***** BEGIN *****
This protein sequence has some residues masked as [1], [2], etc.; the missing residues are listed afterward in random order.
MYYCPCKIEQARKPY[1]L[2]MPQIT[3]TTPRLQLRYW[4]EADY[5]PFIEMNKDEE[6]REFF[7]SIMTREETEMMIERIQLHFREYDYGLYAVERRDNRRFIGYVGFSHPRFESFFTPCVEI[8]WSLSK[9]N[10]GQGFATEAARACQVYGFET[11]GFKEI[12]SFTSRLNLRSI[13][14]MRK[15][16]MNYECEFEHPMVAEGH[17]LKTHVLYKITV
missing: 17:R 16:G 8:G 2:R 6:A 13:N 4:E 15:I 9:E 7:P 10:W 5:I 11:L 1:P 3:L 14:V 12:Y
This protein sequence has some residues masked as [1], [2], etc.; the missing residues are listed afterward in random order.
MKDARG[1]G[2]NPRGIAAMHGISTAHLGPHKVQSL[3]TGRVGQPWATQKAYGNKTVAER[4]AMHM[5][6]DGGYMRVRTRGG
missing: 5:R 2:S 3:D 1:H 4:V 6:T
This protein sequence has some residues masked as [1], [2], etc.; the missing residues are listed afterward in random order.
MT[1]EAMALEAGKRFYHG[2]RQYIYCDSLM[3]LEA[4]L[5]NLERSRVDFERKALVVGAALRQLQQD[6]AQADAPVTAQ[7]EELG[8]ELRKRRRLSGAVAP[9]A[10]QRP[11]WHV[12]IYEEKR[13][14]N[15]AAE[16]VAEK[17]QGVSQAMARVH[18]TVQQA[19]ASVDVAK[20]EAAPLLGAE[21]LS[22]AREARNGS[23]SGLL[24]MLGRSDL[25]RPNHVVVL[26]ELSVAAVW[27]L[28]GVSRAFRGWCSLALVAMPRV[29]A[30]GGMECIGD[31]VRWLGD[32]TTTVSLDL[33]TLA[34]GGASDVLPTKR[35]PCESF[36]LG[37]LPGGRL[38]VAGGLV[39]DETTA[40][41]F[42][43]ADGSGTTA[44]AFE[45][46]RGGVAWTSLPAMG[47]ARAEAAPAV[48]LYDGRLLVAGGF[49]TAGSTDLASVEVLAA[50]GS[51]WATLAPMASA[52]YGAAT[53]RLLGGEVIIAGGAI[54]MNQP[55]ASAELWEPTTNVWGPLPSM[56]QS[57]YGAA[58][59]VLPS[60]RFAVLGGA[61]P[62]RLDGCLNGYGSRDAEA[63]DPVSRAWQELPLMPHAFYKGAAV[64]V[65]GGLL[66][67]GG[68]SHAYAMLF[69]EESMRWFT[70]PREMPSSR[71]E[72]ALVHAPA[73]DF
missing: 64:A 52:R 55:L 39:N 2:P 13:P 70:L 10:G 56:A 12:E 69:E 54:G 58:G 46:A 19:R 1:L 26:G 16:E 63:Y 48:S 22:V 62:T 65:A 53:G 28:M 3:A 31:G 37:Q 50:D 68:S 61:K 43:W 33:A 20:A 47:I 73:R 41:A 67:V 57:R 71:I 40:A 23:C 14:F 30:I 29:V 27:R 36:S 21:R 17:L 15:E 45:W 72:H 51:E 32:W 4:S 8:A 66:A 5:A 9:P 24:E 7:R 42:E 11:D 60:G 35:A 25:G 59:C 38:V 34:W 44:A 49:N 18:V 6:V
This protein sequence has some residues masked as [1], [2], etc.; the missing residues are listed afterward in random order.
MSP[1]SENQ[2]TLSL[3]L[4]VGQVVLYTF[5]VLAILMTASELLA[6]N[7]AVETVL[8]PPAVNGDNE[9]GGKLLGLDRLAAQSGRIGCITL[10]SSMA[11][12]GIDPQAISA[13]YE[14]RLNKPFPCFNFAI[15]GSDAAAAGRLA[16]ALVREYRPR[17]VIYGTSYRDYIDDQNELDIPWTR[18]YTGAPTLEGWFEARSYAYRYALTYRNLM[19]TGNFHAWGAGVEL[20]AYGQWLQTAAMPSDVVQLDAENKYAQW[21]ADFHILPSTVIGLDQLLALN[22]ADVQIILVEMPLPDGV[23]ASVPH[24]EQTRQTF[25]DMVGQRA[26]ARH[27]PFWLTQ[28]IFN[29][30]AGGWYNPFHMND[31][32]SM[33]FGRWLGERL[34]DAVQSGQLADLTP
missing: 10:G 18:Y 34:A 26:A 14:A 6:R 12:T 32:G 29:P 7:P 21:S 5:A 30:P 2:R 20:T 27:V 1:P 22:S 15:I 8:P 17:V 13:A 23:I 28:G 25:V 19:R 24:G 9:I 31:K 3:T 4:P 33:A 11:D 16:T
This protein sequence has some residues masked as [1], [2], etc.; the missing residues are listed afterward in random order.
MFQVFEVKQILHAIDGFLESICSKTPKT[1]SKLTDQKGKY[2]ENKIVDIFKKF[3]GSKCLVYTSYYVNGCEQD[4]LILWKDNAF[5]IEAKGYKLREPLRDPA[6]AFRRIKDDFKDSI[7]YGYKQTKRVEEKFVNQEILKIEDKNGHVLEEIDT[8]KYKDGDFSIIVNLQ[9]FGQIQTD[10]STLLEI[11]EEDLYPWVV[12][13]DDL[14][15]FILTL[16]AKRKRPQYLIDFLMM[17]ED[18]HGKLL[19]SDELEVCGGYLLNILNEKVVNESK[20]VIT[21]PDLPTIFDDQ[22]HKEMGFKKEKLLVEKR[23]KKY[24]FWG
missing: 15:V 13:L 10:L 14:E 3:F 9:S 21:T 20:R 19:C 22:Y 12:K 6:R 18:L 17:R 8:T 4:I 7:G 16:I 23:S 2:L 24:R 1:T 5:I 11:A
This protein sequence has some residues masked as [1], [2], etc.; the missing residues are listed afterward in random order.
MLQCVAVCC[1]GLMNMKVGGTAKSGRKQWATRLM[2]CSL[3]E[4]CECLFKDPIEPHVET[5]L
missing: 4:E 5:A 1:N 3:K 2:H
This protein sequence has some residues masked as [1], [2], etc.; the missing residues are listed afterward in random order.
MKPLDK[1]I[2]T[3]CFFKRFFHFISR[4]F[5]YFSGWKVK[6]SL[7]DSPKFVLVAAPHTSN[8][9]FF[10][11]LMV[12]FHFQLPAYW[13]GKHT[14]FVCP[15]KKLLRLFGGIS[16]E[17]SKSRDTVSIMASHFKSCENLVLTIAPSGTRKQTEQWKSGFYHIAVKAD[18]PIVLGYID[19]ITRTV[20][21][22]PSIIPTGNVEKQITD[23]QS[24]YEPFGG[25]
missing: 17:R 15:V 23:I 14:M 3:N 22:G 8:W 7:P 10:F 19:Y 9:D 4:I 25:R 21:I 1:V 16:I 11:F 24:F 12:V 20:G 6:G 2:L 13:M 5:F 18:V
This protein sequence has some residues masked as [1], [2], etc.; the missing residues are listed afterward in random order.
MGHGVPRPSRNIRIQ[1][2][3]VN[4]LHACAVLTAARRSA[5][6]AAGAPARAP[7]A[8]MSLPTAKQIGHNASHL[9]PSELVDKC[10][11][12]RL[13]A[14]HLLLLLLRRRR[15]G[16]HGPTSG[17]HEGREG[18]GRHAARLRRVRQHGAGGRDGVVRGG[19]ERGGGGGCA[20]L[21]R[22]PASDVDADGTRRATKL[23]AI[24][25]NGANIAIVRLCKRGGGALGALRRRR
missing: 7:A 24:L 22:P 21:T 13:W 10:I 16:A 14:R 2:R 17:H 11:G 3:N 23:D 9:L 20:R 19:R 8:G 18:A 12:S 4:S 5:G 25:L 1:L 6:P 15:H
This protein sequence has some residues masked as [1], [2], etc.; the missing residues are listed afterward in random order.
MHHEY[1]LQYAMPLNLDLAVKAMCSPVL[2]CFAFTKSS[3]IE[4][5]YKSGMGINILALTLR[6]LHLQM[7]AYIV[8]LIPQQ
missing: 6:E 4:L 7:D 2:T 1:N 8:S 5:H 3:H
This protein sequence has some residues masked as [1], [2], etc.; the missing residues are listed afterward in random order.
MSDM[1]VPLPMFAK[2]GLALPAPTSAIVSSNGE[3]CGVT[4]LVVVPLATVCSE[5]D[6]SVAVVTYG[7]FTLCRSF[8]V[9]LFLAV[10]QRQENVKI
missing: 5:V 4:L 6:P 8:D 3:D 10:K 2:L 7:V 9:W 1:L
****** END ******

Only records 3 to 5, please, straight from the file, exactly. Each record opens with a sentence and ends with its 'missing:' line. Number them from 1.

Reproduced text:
This protein sequence has some residues masked as [1], [2], etc.; the missing residues are listed afterward in random order.
MT[1]EAMALEAGKRFYHG[2]RQYIYCDSLM[3]LEA[4]L[5]NLERSRVDFERKALVVGAALRQLQQD[6]AQADAPVTAQ[7]EELG[8]ELRKRRRLSGAVAP[9]A[10]QRP[11]WHV[12]IYEEKR[13][14]N[15]AAE[16]VAEK[17]QGVSQAMARVH[18]TVQQA[19]ASVDVAK[20]EAAPLLGAE[21]LS[22]AREARNGS[23]SGLL[24]MLGRSDL[25]RPNHVVVL[26]ELSVAAVW[27]L[28]GVSRAFRGWCSLALVAMPRV[29]A[30]GGMECIGD[31]VRWLGD[32]TTTVSLDL[33]TLA[34]GGASDVLPTKR[35]PCESF[36]LG[37]LPGGRL[38]VAGGLV[39]DETTA[40][41]F[42][43]ADGSGTTA[44]AFE[45][46]RGGVAWTSLPAMG[47]ARAEAAPAV[48]LYDGRLLVAGGF[49]TAGSTDLASVEVLAA[50]GS[51]WATLAPMASA[52]YGAAT[53]RLLGGEVIIAGGAI[54]MNQP[55]ASAELWEPTTNVWGPLPSM[56]QS[57]YGAA[58][59]VLPS[60]RFAVLGGA[61]P[62]RLDGCLNGYGSRDAEA[63]DPVSRAWQELPLMPHAFYKGAAV[64]V[65]GGLL[66][67]GG[68]SHAYAMLF[69]EESMRWFT[70]PREMPSSR[71]E[72]ALVHAPA[73]DF
missing: 64:A 52:R 55:L 39:N 2:P 13:P 70:L 10:G 56:A 12:E 69:E 54:G 58:G 46:A 19:R 1:L 26:G 16:E 63:Y 48:S 22:V 62:T 65:A 53:G 28:M 3:A 31:G 37:Q 50:D 68:S 61:K 43:W 33:A 20:A 47:I 73:R 41:A 67:V 57:R 71:I 40:A 23:C 14:F 30:I 29:V 27:R 36:S 21:R 17:L 15:E 45:W 72:H 51:E 32:W 4:S 8:A 66:A 5:A 9:P 24:E 7:R 42:E 11:D 60:G 35:A 25:G 59:C 38:V 34:W 44:A 49:N 18:V 6:V
This protein sequence has some residues masked as [1], [2], etc.; the missing residues are listed afterward in random order.
MSP[1]SENQ[2]TLSL[3]L[4]VGQVVLYTF[5]VLAILMTASELLA[6]N[7]AVETVL[8]PPAVNGDNE[9]GGKLLGLDRLAAQSGRIGCITL[10]SSMA[11][12]GIDPQAISA[13]YE[14]RLNKPFPCFNFAI[15]GSDAAAAGRLA[16]ALVREYRPR[17]VIYGTSYRDYIDDQNELDIPWTR[18]YTGAPTLEGWFEARSYAYRYALTYRNLM[19]TGNFHAWGAGVEL[20]AYGQWLQTAAMPSDVVQLDAENKYAQW[21]ADFHILPSTVIGLDQLLALN[22]ADVQIILVEMPLPDGV[23]ASVPH[24]EQTRQTF[25]DMVGQRA[26]ARH[27]PFWLTQ[28]IFN[29][30]AGGWYNPFHMND[31][32]SM[33]FGRWLGERL[34]DAVQSGQLADLTP
missing: 10:G 18:Y 34:A 26:A 14:A 6:R 12:T 32:G 29:P 7:P 21:S 5:A 30:P 2:R 20:T 27:V 1:P 22:S 15:I 8:P 17:V 13:A 23:I 28:G 25:V 19:R 24:G 9:I 31:K 3:T 4:P 33:A 11:D 16:T
This protein sequence has some residues masked as [1], [2], etc.; the missing residues are listed afterward in random order.
MFQVFEVKQILHAIDGFLESICSKTPKT[1]SKLTDQKGKY[2]ENKIVDIFKKF[3]GSKCLVYTSYYVNGCEQD[4]LILWKDNAF[5]IEAKGYKLREPLRDPA[6]AFRRIKDDFKDSI[7]YGYKQTKRVEEKFVNQEILKIEDKNGHVLEEIDT[8]KYKDGDFSIIVNLQ[9]FGQIQTD[10]STLLEI[11]EEDLYPWVV[12][13]DDL[14][15]FILTL[16]AKRKRPQYLIDFLMM[17]ED[18]HGKLL[19]SDELEVCGGYLLNILNEKVVNESK[20]VIT[21]PDLPTIFDDQ[22]HKEMGFKKEKLLVEKR[23]KKY[24]FWG
missing: 15:V 13:L 10:L 14:E 3:F 9:S 21:T 20:R 19:C 22:Y 12:K 6:R 18:L 17:R 8:T 4:I 7:G 16:I 23:S 2:L 24:R 1:T 5:I 11:A